Young Adult Experiences with a Mobile Smoking Cessation Application: A Qualitative Evaluation of Crush the Crave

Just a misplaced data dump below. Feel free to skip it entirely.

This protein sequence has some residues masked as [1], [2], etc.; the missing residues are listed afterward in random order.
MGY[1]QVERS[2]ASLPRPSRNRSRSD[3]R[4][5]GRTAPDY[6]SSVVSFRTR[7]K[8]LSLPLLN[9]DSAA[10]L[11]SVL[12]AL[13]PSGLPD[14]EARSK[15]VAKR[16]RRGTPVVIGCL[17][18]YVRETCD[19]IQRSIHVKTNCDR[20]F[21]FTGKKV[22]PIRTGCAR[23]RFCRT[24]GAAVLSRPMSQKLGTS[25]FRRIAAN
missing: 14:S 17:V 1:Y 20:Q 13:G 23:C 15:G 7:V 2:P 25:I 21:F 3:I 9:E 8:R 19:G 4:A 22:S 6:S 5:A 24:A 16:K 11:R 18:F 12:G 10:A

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Canada has had tremendous success with reducing smoking prevalence among its population. However, the decline in rates is not observed equitably among various sub-populations and tobacco continues to cause preventable disease, disability, and death. Young adults have the highest smoking rate compared to all other age groups and many are interested in smoking cessation. Nonetheless, a challenge remains as many young adults perceive traditional smoking cessation resources negatively and prefer not to use pharmacotherapy, counselling, and/or quitline services. Not surprisingly, young adults are also the largest population group who utilize mobile technologies. Mobile applications (apps) are an emerging, tailored intervention that hold promise for health behaviour change. These are known as mobile health (mHealth) technologies. Currently, many applications for smoking cessation exist. However, little is known about Canadian young adults’ use and experiences with apps for smoking cessation. To address this research gap, this study evaluated Crush the Crave (CTC), an evidence-based smoking cessation app created specifically for young adults. Semi-structured qualitative interviews were conducted with 15 Canadian young-adult users of CTC in order to capture experiences and use of the app. Interviews lasted 70 minutes on average and were recorded, transcribed verbatim, and then subsequently analyzed using thematic analysis through NVivo 10 software. Results were presented by the following categories which encompassed various sub-themes: young adults’ reasons and experience with smoking, experiences with the use of alternate quitting resources, experiences with the features of CTC, and mechanisms associated with utilizing CTC. Across the interviews, participants found that the app provided an important tracking mechanism that gave the ability to self-monitor progress while quitting. Further, the app provided an important sense of control and was easily accessible by users when needed. However, participants discussed the need for constant reminders and that the constant need to access data or a Wi-Fi network in order to use the app was a barrier. Additionally, it was found that social support via social media was not used by participants as cessation experiences were considered to be private and individuals did not like to broadcast such details on social media. These findings demonstrate the need for continual research and improvement of mHealth technologies among the intended users. There is also a need for more flexible and dynamic apps that keep users engaged and provide a tailored experience. This thesis contributes to the limited literature on the usability of mHealth apps. Recommendations are discussed, followed by contributions, limitations, and future directions.